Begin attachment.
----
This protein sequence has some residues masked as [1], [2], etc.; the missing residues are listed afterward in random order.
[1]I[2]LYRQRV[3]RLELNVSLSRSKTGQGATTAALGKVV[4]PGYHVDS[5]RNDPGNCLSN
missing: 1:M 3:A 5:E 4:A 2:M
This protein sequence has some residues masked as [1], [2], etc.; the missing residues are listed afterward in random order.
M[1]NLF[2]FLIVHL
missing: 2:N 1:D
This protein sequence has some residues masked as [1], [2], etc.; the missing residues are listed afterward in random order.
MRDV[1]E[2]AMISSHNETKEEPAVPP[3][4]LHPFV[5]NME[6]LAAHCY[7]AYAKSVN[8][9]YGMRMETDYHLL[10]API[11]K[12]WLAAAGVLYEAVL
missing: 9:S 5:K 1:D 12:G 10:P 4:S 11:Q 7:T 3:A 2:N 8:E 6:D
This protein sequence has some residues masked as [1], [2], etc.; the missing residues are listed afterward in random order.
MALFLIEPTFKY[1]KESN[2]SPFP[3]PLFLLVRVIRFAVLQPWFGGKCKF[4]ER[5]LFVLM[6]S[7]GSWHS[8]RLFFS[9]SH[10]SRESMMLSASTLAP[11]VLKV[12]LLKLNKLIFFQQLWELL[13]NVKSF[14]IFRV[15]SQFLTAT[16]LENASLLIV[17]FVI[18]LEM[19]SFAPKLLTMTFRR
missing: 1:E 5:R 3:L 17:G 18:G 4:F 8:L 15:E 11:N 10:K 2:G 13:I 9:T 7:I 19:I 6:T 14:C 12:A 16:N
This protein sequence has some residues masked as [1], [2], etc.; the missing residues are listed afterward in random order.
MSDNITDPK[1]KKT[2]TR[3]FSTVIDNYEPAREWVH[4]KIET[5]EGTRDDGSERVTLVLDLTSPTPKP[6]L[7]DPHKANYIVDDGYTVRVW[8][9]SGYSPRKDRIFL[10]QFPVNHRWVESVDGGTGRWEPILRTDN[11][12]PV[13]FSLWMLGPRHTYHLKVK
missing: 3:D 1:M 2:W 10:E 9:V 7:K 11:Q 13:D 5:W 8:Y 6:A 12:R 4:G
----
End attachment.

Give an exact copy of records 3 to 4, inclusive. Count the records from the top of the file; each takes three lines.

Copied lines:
This protein sequence has some residues masked as [1], [2], etc.; the missing residues are listed afterward in random order.
MRDV[1]E[2]AMISSHNETKEEPAVPP[3][4]LHPFV[5]NME[6]LAAHCY[7]AYAKSVN[8][9]YGMRMETDYHLL[10]API[11]K[12]WLAAAGVLYEAVL
missing: 9:S 5:K 1:D 12:G 10:P 4:S 11:Q 7:T 3:A 2:N 8:E 6:D
This protein sequence has some residues masked as [1], [2], etc.; the missing residues are listed afterward in random order.
MALFLIEPTFKY[1]KESN[2]SPFP[3]PLFLLVRVIRFAVLQPWFGGKCKF[4]ER[5]LFVLM[6]S[7]GSWHS[8]RLFFS[9]SH[10]SRESMMLSASTLAP[11]VLKV[12]LLKLNKLIFFQQLWELL[13]NVKSF[14]IFRV[15]SQFLTAT[16]LENASLLIV[17]FVI[18]LEM[19]SFAPKLLTMTFRR
missing: 1:E 5:R 3:L 17:G 18:G 4:F 8:L 15:E 11:N 10:K 2:G 13:I 9:T 7:I 19:I 6:T 14:C 12:A 16:N